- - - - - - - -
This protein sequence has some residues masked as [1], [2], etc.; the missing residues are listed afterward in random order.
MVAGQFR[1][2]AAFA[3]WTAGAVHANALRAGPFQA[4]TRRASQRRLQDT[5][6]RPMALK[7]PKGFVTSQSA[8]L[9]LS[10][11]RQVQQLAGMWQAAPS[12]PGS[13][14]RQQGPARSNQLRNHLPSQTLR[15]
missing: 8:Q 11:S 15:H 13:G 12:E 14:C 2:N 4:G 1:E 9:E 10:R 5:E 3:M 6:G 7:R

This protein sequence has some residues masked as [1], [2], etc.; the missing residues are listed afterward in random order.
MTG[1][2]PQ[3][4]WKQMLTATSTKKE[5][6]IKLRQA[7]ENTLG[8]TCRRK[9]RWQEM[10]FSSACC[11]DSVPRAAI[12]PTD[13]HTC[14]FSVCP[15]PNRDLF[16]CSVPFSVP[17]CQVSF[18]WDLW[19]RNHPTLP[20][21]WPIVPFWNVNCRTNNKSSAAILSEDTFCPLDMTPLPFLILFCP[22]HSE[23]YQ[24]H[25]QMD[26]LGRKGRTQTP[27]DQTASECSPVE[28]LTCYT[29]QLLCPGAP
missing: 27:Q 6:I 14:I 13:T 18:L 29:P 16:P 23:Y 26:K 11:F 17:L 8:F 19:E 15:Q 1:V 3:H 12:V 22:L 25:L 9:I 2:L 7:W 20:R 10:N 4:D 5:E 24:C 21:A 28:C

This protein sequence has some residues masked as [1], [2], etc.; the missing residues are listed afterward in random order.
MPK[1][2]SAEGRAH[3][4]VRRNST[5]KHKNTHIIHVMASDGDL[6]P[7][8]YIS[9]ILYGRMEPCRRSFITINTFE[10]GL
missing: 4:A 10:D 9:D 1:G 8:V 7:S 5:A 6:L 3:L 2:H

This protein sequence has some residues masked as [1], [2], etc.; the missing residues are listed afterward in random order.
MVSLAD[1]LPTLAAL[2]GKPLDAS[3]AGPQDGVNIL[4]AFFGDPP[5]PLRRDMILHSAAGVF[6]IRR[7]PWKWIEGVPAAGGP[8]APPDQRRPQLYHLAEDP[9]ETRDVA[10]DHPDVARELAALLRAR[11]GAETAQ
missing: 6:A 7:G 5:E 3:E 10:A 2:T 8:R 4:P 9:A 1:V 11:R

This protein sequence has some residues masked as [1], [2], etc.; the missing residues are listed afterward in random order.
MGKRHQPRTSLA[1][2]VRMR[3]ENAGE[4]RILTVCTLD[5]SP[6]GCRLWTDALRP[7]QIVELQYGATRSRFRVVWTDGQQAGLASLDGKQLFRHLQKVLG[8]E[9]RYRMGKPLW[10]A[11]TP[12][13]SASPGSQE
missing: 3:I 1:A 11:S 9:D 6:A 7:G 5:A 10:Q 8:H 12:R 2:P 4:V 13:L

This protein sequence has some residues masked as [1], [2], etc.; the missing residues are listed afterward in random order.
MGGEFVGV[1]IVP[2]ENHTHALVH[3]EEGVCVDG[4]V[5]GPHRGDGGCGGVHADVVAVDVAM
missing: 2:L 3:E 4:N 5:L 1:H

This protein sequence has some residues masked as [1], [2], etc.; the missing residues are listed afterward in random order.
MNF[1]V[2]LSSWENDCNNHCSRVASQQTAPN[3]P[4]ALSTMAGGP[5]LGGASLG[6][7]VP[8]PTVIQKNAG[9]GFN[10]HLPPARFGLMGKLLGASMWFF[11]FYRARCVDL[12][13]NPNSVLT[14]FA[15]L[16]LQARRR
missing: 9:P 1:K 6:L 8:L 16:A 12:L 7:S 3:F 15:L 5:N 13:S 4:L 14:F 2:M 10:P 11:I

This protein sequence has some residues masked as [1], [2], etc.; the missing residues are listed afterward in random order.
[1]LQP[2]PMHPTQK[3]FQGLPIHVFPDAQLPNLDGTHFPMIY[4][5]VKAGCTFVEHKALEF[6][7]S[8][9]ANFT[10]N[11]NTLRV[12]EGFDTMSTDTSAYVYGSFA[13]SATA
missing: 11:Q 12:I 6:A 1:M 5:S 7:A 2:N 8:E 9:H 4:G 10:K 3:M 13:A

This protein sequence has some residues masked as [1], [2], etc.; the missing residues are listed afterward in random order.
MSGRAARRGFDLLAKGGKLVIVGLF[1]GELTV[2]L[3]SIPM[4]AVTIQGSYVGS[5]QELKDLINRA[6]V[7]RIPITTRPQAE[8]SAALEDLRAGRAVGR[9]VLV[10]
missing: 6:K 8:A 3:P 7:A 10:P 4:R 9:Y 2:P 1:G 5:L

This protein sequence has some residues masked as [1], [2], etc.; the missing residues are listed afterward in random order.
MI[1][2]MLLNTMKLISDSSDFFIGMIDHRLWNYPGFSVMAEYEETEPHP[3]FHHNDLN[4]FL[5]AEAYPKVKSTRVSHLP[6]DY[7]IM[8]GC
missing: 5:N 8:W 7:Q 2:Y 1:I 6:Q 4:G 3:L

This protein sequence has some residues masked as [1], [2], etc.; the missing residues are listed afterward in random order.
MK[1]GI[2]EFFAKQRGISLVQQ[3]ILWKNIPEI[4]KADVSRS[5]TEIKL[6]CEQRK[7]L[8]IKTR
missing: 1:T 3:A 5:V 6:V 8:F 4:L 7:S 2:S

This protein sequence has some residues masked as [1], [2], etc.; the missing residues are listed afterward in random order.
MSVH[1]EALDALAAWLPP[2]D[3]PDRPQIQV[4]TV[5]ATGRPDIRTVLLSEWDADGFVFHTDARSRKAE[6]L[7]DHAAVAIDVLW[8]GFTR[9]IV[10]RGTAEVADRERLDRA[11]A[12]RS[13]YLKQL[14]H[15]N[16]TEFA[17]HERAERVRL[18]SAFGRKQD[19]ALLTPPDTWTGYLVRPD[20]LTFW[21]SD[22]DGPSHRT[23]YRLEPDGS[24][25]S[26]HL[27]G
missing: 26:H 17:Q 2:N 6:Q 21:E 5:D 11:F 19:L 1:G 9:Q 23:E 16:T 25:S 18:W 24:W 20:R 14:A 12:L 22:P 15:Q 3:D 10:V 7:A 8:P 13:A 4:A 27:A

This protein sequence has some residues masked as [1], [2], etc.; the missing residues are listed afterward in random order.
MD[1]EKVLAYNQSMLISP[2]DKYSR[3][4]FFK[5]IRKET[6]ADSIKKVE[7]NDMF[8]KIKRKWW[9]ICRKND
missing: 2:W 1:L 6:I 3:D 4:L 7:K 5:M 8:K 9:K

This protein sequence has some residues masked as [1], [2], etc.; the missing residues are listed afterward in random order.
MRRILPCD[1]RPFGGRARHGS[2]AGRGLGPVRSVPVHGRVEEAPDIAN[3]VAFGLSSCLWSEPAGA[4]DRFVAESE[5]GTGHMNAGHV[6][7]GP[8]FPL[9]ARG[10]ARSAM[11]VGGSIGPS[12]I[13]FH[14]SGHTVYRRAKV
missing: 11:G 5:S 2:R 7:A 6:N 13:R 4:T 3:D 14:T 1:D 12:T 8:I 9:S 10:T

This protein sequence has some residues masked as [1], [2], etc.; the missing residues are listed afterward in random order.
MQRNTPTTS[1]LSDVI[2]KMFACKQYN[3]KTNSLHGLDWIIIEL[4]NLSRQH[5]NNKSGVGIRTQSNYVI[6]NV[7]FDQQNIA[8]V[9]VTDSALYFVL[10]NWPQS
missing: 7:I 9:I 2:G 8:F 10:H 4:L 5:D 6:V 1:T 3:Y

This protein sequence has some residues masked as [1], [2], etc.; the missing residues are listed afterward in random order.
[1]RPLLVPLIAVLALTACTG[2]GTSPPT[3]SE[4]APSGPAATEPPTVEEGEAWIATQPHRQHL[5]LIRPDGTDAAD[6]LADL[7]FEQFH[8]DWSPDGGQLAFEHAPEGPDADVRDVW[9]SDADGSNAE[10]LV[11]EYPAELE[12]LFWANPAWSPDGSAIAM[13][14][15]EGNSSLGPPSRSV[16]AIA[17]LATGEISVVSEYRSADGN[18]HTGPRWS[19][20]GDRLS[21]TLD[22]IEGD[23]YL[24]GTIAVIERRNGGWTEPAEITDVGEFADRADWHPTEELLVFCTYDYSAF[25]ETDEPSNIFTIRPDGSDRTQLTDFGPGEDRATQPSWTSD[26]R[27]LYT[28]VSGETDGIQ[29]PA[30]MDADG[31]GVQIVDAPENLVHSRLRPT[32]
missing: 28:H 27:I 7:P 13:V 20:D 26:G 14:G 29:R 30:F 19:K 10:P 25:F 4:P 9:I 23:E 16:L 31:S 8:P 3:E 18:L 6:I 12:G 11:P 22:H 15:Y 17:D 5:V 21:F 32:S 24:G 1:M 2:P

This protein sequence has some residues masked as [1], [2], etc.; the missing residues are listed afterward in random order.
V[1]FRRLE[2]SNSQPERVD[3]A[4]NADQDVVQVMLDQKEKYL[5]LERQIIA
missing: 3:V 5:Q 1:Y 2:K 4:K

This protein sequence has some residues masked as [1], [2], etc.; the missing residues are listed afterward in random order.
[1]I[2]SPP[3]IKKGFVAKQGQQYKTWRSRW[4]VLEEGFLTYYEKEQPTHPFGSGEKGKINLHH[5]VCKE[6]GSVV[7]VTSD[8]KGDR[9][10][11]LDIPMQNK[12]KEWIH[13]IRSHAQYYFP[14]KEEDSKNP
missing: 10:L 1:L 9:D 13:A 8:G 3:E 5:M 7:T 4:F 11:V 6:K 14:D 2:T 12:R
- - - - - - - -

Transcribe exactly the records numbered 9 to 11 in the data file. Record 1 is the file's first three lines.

This protein sequence has some residues masked as [1], [2], etc.; the missing residues are listed afterward in random order.
MSGRAARRGFDLLAKGGKLVIVGLF[1]GELTV[2]L[3]SIPM[4]AVTIQGSYVGS[5]QELKDLINRA[6]V[7]RIPITTRPQAE[8]SAALEDLRAGRAVGR[9]VLV[10]
missing: 6:K 8:A 3:P 7:A 10:P 4:R 9:Y 2:P 1:G 5:L

This protein sequence has some residues masked as [1], [2], etc.; the missing residues are listed afterward in random order.
MI[1][2]MLLNTMKLISDSSDFFIGMIDHRLWNYPGFSVMAEYEETEPHP[3]FHHNDLN[4]FL[5]AEAYPKVKSTRVSHLP[6]DY[7]IM[8]GC
missing: 5:N 8:W 7:Q 2:Y 1:I 6:Q 4:G 3:L

This protein sequence has some residues masked as [1], [2], etc.; the missing residues are listed afterward in random order.
MK[1]GI[2]EFFAKQRGISLVQQ[3]ILWKNIPEI[4]KADVSRS[5]TEIKL[6]CEQRK[7]L[8]IKTR
missing: 1:T 3:A 5:V 6:V 8:F 4:L 7:S 2:S